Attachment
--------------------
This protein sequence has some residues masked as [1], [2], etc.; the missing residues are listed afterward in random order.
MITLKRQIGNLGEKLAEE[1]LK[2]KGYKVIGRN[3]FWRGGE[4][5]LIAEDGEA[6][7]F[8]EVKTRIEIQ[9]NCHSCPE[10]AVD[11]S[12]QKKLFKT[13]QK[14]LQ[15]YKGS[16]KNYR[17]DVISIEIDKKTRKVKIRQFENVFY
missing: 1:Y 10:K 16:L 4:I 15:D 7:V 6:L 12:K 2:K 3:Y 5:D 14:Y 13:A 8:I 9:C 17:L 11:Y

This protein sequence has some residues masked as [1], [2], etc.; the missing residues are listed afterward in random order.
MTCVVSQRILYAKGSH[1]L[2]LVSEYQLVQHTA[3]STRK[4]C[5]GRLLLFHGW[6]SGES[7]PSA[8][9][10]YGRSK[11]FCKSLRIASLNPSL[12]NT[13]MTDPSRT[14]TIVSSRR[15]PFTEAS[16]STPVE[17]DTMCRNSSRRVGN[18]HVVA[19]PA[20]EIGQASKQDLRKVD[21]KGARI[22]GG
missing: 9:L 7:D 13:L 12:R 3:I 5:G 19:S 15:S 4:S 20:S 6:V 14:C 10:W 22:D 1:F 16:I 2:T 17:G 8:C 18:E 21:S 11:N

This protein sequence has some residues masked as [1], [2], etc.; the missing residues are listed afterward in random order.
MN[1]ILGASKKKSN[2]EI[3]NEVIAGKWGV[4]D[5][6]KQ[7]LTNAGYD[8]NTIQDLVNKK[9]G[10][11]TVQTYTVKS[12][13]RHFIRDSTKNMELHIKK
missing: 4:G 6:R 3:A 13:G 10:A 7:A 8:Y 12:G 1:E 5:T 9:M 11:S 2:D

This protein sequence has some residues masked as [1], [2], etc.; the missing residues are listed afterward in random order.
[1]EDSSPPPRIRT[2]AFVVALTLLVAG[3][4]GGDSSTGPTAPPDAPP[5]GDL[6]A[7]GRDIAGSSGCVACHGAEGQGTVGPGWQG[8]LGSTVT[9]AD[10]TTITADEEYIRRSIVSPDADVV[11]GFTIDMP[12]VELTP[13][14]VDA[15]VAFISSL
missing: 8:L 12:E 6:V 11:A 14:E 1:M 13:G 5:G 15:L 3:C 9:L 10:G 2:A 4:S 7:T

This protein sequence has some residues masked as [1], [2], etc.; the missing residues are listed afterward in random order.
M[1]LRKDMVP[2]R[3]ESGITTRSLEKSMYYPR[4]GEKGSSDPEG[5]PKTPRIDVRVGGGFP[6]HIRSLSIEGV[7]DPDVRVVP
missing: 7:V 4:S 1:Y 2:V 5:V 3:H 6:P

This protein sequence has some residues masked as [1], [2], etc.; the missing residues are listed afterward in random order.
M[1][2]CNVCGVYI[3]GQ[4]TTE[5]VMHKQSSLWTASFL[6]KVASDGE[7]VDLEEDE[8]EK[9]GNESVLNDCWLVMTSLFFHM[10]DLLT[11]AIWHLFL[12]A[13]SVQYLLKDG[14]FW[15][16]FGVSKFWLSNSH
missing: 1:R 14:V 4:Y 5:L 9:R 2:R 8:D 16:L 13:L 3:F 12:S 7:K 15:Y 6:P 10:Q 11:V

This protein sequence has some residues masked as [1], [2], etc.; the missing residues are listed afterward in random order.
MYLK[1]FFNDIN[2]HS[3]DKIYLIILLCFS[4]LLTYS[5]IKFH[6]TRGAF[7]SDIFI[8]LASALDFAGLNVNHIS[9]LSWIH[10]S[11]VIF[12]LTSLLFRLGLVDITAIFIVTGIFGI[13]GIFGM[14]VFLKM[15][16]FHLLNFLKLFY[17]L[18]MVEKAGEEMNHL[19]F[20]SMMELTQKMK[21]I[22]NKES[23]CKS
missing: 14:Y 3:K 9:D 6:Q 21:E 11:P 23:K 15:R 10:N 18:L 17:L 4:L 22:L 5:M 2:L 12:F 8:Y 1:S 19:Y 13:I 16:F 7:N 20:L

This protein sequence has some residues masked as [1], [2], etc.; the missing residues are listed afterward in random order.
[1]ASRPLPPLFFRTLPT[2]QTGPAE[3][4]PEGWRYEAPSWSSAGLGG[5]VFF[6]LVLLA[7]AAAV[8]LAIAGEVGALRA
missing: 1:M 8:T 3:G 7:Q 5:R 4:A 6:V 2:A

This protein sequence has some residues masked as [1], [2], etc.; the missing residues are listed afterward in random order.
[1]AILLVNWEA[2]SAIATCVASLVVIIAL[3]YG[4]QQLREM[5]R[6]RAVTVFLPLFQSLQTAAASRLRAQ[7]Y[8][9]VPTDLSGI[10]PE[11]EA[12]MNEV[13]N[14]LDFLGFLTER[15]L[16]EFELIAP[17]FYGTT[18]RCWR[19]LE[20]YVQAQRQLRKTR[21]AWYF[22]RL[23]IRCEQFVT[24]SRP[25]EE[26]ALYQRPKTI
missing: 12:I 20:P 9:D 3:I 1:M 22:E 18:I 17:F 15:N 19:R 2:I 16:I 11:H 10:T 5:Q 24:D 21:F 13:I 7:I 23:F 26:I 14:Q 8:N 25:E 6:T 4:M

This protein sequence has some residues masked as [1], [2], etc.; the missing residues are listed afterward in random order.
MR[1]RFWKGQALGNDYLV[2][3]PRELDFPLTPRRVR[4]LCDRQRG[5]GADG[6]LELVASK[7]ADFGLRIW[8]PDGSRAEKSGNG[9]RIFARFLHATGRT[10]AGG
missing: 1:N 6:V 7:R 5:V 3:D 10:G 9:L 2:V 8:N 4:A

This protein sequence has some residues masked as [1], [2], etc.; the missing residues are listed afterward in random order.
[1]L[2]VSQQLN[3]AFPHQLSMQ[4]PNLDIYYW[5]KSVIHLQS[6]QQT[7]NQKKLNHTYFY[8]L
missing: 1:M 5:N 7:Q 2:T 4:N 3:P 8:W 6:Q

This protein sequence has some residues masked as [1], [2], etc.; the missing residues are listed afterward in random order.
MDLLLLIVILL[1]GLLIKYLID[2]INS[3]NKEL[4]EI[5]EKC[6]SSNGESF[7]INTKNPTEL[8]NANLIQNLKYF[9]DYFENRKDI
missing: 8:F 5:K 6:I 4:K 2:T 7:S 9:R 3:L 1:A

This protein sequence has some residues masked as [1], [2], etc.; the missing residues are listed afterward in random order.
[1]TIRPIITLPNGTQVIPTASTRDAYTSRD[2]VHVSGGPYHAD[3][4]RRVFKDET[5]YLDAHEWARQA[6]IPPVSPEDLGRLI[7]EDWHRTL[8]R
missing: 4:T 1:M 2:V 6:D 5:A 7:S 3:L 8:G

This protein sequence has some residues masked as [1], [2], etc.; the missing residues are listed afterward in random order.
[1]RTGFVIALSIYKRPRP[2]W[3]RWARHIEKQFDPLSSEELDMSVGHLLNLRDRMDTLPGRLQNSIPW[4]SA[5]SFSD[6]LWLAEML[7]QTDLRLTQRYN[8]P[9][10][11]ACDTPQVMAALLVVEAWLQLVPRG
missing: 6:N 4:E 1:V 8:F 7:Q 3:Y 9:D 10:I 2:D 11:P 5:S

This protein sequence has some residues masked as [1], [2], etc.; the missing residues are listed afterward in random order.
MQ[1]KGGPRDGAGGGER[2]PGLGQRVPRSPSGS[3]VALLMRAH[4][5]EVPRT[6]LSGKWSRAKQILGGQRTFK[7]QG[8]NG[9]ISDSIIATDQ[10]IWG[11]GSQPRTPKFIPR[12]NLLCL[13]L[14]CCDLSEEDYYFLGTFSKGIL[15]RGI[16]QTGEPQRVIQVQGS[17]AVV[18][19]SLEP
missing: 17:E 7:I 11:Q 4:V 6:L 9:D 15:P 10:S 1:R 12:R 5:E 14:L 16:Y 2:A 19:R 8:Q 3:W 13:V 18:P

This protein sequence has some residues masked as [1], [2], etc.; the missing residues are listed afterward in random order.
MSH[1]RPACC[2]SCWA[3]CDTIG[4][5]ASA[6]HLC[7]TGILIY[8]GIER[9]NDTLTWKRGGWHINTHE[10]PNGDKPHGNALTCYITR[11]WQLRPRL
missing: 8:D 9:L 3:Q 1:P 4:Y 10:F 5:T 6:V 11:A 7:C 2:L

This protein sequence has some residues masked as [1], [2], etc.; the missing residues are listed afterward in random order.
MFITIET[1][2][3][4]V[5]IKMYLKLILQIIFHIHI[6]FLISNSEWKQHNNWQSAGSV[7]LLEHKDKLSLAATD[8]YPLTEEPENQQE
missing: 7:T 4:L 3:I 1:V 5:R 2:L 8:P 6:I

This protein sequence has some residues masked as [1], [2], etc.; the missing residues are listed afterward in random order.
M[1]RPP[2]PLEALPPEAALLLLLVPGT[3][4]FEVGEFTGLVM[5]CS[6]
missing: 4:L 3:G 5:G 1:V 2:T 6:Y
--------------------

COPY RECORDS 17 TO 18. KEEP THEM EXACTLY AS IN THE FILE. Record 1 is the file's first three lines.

This protein sequence has some residues masked as [1], [2], etc.; the missing residues are listed afterward in random order.
MFITIET[1][2][3][4]V[5]IKMYLKLILQIIFHIHI[6]FLISNSEWKQHNNWQSAGSV[7]LLEHKDKLSLAATD[8]YPLTEEPENQQE
missing: 7:T 4:L 3:I 1:V 5:R 2:L 8:P 6:I

This protein sequence has some residues masked as [1], [2], etc.; the missing residues are listed afterward in random order.
M[1]RPP[2]PLEALPPEAALLLLLVPGT[3][4]FEVGEFTGLVM[5]CS[6]
missing: 4:L 3:G 5:G 1:V 2:T 6:Y